Average weekly wages rise in Henrico

The average weekly wage in Henrico County rose 6.3 percent from the first quarter of 2010 to the first quarter of 2011 – the steepest increase among Virginia’s 12 largest counties.

Among Virginia localities with at least 75,000 workers, Virginia Beach City ranked second in the rate of wage growth at 5.8 percent, followed by Richmond City at 4.9 percent.

According to a report issued by the U.S. Bureau of Labor Statistics, the average weekly wage across the nation rose 5.2 percent from early 2010 to the first quarter of 2011. Peoria, Ill., led the nation in average weekly wage growth with an increase of 18.9 percent from the first quarter of 2010. Santa Clara, Calif., was second with a gain of 12.4 percent, followed by the counties of Macomb, Mich. (12.0 percent), Clayton, Ga. (11.9 percent), and Wayne, Mich. (11.3 percent).

Henrico’s rate of wage increase placed it 51st nationwide.

Wages exceed national average
Henrico also was one of six large counties in Virginia with average weekly wages in the top fifth of all large counties nationwide. Arlington, Alexandria City, Fairfax, Loudoun, Richmond City and Henrico were the only large counties in Virginia to record average wages above the national average of $935.

Arlington County had the highest average weekly wage among the 12 largest counties in the Commonwealth at $1,549, followed by Fairfax County ($1,479) and Alexandria City ($1,226).

Henrico’s average weekly wage of $1,027 topped that of neighboring Chesterfield County ($830, with a rate of increase of 4.1 percent) by almost $200.

John Vithoulkas, Henrico’s director of finance, noted that the wage gains were positive in almost all categories, although the finance/insurance and company/enterprise management industries – traditionally higher-paying fields – were among the top performers.

The county also ranked 139 among the nation’s 323 largest counties in employment growth with an increase of 1.2 percent over the same quarter last year – just under the national employment rate gain of 1.3 percent.

Across the nation, the largest percentage gain of the year in employment was recorded in Elkhart County, Ind. at 6.2 percent.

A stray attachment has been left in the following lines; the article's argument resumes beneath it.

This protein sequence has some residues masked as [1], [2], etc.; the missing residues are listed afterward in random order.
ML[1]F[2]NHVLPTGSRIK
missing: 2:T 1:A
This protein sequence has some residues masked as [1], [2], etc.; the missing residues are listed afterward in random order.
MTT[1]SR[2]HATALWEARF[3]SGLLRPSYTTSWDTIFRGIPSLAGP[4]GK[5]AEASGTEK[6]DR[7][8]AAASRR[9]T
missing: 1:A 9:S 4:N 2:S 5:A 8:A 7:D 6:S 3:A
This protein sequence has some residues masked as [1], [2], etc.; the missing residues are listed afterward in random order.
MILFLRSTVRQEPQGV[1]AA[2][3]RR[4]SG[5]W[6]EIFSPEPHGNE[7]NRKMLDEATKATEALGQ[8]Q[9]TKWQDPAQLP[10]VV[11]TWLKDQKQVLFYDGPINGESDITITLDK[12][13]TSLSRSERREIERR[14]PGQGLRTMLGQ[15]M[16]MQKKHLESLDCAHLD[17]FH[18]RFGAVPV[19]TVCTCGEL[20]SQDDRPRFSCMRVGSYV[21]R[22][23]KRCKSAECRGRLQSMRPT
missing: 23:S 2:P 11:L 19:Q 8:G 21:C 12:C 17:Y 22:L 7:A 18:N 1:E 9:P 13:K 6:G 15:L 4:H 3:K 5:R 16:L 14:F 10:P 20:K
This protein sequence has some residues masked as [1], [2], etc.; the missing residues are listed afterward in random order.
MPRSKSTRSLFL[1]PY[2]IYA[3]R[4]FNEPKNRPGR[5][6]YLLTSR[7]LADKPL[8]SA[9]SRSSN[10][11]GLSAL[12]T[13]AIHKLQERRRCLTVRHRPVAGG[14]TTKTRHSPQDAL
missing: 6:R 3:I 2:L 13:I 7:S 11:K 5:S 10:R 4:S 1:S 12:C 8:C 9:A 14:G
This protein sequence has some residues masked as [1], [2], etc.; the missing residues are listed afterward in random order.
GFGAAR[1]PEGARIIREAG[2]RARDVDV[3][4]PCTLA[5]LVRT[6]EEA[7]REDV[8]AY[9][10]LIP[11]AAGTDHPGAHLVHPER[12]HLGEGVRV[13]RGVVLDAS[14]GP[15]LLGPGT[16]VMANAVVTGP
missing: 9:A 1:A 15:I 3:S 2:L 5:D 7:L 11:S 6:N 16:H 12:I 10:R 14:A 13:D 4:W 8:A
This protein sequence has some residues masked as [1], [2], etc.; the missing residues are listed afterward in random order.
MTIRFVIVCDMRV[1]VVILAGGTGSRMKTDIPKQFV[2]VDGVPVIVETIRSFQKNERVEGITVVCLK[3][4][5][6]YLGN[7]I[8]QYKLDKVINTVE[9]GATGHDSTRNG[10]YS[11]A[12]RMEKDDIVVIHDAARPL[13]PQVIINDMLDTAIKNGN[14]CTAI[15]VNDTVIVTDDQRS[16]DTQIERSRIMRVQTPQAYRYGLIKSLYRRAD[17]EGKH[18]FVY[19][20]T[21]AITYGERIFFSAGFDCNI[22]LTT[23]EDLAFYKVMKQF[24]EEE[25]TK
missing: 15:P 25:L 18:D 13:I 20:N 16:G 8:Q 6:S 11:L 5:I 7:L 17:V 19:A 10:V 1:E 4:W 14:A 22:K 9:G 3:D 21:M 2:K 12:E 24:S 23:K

Among the 12 largest counties in Virginia, employment was highest in Fairfax County (572,900), the only county in the Commonwealth with employment above 200,000. Employment growth in Prince William (4.3) and Loudoun (4.2) counties also ranked among the top ten in the nation.

Henrico reported an employment total of 171,500, while Chesterfield reported a workforce of 113,000, a gain of 0.8 percent.

As with the wage gains, Vithoulkas greeted the employment figures with enthusiasm.

“We’re very pleased with these numbers,” said Vithoulkas. “But the important thing to keep in mind is how we’re doing over time. Is there general improvement in the county?”

While county staff are happy to see positives in the quarter-to-quarter numbers, Vithoulkas emphasized, “What we’re really looking for is sustainable job growth . . . That sustainability is really an indication of the overall economy that we’re reliant on.”

The key thing to keep in mind, he added, is that Henrico has consistently enjoyed an above-average economy, whether viewed in the short term or over time.

“One of the themes you will see in any economic crisis we’ve seen,” Vithoulkas pointed out, “is that Henrico County has outperformed the state, and the state has outperformed the nation.”

Historical perspective
An examination of the U.S. Bureau of Labor Statistics reports from 2007 – what might be considered the last pre-recession or relatively “normal” economic year – confirm Vithoulkas’ statements about the county’s performance over time.

In the 2007 report, wage gains in Henrico County led the list of those in Virginia’s 12 largest localities, in addition to ranking Henrico 16th in the nation.

In the first quarter of that year, the average weekly wage in Henrico increased by 7.7 percent when compared with the same quarter in 2006.